Analyzing data from 1972 to 2012, Mark Joslyn and his colleagues show that the political divide between gun owners and non–gun owners has grown dramatically over time. Gun owners were 50 percent more likely to vote for a Republican in 2012 than they were in 1972. This suggests two important things: First, being a gun owner is about much more than owning a gun; rather, it is a complex political identity connected to attitudes and beliefs. Second, this political identity has developed and hardened over time. Indeed, as I have come to learn in my research, for people like Mark, owning a gun is as much about identifying in opposition to something as it is to identifying with something.

The liberals—or “they,” as Mark often labels people on the left—form one of Mark’s many enemies. When he was patrolling the border, he would tell me that “they” falsely accused him of racism and sexism: “They say that we’re the ones who are racist, that we hate women, when meanwhile all these backwards Mexicans with their machismo culture are going around raping their women. But they don’t like to talk about that.” And these days he tells me that “they” falsely accuse him of being the cause of gun violence in America while overlooking the true source:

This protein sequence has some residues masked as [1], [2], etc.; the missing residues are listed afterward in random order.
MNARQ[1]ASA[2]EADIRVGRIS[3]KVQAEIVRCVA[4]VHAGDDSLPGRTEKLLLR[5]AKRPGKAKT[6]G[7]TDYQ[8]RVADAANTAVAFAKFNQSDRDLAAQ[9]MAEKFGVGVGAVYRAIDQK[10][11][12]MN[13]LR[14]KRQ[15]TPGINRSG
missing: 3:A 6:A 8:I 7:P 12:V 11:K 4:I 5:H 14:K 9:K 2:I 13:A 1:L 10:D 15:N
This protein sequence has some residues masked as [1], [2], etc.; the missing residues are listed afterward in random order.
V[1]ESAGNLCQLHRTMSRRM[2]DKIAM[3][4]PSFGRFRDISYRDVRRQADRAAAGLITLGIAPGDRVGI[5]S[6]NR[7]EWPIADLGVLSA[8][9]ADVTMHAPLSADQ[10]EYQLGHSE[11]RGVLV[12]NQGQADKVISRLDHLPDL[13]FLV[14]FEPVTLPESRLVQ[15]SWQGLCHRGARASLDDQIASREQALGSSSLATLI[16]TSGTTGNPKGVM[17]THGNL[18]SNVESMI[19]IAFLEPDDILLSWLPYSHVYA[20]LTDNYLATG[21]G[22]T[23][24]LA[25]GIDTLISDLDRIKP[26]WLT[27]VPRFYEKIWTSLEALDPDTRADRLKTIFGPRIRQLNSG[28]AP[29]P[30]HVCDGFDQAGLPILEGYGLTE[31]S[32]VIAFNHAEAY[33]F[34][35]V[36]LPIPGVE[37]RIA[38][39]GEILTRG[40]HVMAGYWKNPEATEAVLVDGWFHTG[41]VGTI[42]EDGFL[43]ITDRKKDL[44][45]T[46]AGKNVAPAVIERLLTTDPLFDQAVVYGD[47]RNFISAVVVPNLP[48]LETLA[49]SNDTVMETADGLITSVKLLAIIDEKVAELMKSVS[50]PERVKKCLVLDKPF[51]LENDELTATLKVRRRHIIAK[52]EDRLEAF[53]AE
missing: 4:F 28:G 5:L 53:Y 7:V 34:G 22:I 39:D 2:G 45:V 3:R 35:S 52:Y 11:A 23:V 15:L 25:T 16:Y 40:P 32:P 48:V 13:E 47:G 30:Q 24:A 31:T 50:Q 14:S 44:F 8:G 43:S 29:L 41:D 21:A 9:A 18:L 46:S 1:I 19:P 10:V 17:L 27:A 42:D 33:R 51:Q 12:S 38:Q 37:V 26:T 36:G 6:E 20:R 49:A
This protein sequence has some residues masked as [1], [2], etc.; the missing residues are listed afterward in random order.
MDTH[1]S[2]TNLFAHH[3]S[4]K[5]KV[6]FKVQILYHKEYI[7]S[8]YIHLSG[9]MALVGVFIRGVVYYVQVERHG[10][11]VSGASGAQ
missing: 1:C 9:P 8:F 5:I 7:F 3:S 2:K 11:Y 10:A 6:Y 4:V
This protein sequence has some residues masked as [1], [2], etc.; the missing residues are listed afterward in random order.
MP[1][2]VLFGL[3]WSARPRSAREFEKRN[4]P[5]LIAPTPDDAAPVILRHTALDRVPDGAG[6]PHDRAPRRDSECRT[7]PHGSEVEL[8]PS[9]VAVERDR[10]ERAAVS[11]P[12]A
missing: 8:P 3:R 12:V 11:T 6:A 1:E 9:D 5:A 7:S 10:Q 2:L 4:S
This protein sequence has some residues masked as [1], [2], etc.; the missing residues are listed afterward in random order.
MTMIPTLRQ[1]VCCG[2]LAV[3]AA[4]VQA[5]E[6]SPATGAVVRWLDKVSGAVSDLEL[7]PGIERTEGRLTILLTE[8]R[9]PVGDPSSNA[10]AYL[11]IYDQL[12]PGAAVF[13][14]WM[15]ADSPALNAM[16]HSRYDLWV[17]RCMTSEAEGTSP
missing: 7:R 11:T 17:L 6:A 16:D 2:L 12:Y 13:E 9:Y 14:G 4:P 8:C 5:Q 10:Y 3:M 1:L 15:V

There is no laws that could have been passed that would have stopped what the guy in Vegas did. And that’s the truth. … Millions of, tens of millions of semiautomatics are in American hands, and in any given year about three hundred rifles are used in crimes. That’s it. But I just find the hypocrisy amazing. Because now you got the Dems screaming about gun control again, but yet they don’t speak about the black-on-black crime in this country. They don’t scream about Chicago. The numbers in Chicago are higher than Iraq. It’s ridiculous.

There are some things I do not entirely know about Mark, but one thing I can tell you for certain: Mark could care less about the violence in Chicago. Rather, just as with the pundits on Fox News and the spokespeople for pro-gun organizations across the country, he calls attention to the violence in Chicago (which in reality has a homicide rate roughly a third of that of Iraq) to try to delegitimize any conversation about gun control. His concern is not the people in Chicago whose lives are being ruined by gun violence; it’s himself and his access to guns. And in these views, Mark has a spokesman in Donald Trump.

When I asked Mark to explain why Trump is bad for his business he told me, “Cause nobody is scared. I make money off peoples’ fear. When people are scared, that’s when they want to take classes.”